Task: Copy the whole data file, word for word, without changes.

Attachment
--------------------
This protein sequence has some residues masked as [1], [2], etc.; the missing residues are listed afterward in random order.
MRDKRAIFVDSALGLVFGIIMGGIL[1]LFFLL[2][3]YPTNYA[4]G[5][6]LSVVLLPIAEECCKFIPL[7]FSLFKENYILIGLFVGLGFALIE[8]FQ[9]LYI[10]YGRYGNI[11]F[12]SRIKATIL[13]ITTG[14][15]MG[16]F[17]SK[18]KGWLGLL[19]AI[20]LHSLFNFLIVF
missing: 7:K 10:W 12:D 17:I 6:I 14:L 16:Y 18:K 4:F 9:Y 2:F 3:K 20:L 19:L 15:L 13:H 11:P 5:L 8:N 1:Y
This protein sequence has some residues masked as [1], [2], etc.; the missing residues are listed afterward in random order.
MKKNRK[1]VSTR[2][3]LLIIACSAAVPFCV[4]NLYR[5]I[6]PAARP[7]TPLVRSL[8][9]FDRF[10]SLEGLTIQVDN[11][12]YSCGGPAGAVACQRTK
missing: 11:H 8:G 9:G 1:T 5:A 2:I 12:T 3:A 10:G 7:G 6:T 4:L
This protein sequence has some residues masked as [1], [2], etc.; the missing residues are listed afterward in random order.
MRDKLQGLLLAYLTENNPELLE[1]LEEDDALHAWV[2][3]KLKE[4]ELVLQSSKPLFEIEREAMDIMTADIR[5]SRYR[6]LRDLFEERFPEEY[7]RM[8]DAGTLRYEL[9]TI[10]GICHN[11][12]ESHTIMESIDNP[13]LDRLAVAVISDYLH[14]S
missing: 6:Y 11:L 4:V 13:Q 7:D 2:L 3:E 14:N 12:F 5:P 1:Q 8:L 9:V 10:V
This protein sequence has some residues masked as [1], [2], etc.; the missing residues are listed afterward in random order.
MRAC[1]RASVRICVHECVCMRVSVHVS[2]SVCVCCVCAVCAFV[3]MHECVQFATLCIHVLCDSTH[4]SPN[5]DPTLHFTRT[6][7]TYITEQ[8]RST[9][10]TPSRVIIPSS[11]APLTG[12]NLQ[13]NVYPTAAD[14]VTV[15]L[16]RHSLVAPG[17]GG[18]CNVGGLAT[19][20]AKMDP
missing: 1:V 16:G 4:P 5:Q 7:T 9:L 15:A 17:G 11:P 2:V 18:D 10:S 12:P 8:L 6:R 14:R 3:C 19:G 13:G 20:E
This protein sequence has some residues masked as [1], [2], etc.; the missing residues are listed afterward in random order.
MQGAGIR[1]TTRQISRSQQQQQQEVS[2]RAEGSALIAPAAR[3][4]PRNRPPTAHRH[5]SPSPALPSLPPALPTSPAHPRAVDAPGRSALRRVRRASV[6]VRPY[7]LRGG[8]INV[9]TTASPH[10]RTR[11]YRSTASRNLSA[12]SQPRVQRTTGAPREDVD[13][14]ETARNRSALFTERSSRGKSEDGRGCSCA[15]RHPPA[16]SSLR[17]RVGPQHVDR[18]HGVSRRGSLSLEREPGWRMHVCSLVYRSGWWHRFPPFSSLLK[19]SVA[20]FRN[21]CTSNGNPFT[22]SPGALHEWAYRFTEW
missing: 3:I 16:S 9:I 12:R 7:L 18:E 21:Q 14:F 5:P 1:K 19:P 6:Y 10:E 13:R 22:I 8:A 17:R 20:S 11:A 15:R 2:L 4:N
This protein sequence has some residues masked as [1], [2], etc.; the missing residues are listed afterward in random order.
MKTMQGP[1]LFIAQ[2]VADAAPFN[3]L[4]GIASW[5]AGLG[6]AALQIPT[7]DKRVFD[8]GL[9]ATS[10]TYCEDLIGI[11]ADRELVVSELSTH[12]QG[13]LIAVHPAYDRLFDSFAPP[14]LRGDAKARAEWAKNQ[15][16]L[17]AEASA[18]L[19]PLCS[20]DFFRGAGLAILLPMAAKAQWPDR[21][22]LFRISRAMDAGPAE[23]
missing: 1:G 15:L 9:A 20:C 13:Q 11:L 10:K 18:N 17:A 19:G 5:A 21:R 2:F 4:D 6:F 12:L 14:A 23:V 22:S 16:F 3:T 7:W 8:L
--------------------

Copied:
This protein sequence has some residues masked as [1], [2], etc.; the missing residues are listed afterward in random order.
MRDKRAIFVDSALGLVFGIIMGGIL[1]LFFLL[2][3]YPTNYA[4]G[5][6]LSVVLLPIAEECCKFIPL[7]FSLFKENYILIGLFVGLGFALIE[8]FQ[9]LYI[10]YGRYGNI[11]F[12]SRIKATIL[13]ITTG[14][15]MG[16]F[17]SK[18]KGWLGLL[19]AI[20]LHSLFNFLIVF
missing: 7:K 10:W 12:D 17:I 6:I 14:L 16:Y 18:K 4:F 9:Y 2:F 3:K 20:L 19:L 15:L 13:H 11:P 5:L 8:N 1:Y
This protein sequence has some residues masked as [1], [2], etc.; the missing residues are listed afterward in random order.
MKKNRK[1]VSTR[2][3]LLIIACSAAVPFCV[4]NLYR[5]I[6]PAARP[7]TPLVRSL[8][9]FDRF[10]SLEGLTIQVDN[11][12]YSCGGPAGAVACQRTK
missing: 11:H 8:G 9:G 1:T 5:A 2:I 12:T 3:A 10:G 7:G 6:T 4:L
This protein sequence has some residues masked as [1], [2], etc.; the missing residues are listed afterward in random order.
MRDKLQGLLLAYLTENNPELLE[1]LEEDDALHAWV[2][3]KLKE[4]ELVLQSSKPLFEIEREAMDIMTADIR[5]SRYR[6]LRDLFEERFPEEY[7]RM[8]DAGTLRYEL[9]TI[10]GICHN[11][12]ESHTIMESIDNP[13]LDRLAVAVISDYLH[14]S
missing: 6:Y 11:L 4:V 13:Q 7:D 2:L 3:E 14:N 12:F 5:P 1:Q 8:L 9:V 10:V
This protein sequence has some residues masked as [1], [2], etc.; the missing residues are listed afterward in random order.
MRAC[1]RASVRICVHECVCMRVSVHVS[2]SVCVCCVCAVCAFV[3]MHECVQFATLCIHVLCDSTH[4]SPN[5]DPTLHFTRT[6][7]TYITEQ[8]RST[9][10]TPSRVIIPSS[11]APLTG[12]NLQ[13]NVYPTAAD[14]VTV[15]L[16]RHSLVAPG[17]GG[18]CNVGGLAT[19][20]AKMDP
missing: 1:V 16:G 4:P 5:Q 7:T 9:L 15:A 17:G 11:P 2:V 18:D 10:S 12:P 8:L 6:R 14:R 3:C 19:G 13:G 20:E
This protein sequence has some residues masked as [1], [2], etc.; the missing residues are listed afterward in random order.
MQGAGIR[1]TTRQISRSQQQQQQEVS[2]RAEGSALIAPAAR[3][4]PRNRPPTAHRH[5]SPSPALPSLPPALPTSPAHPRAVDAPGRSALRRVRRASV[6]VRPY[7]LRGG[8]INV[9]TTASPH[10]RTR[11]YRSTASRNLSA[12]SQPRVQRTTGAPREDVD[13][14]ETARNRSALFTERSSRGKSEDGRGCSCA[15]RHPPA[16]SSLR[17]RVGPQHVDR[18]HGVSRRGSLSLEREPGWRMHVCSLVYRSGWWHRFPPFSSLLK[19]SVA[20]FRN[21]CTSNGNPFT[22]SPGALHEWAYRFTEW
missing: 3:I 16:S 9:I 12:R 7:L 18:E 21:Q 14:F 5:P 1:K 19:P 6:Y 10:E 13:R 22:I 8:A 17:R 20:S 11:A 15:R 2:L 4:N
This protein sequence has some residues masked as [1], [2], etc.; the missing residues are listed afterward in random order.
MKTMQGP[1]LFIAQ[2]VADAAPFN[3]L[4]GIASW[5]AGLG[6]AALQIPT[7]DKRVFD[8]GL[9]ATS[10]TYCEDLIGI[11]ADRELVVSELSTH[12]QG[13]LIAVHPAYDRLFDSFAPP[14]LRGDAKARAEWAKNQ[15][16]L[17]AEASA[18]L[19]PLCS[20]DFFRGAGLAILLPMAAKAQWPDR[21][22]LFRISRAMDAGPAE[23]
missing: 1:G 15:L 9:A 20:C 13:Q 11:L 10:K 18:N 17:A 19:G 5:A 21:R 2:F 4:D 6:F 12:L 14:A 23:V 22:S 16:F 3:T 7:W 8:L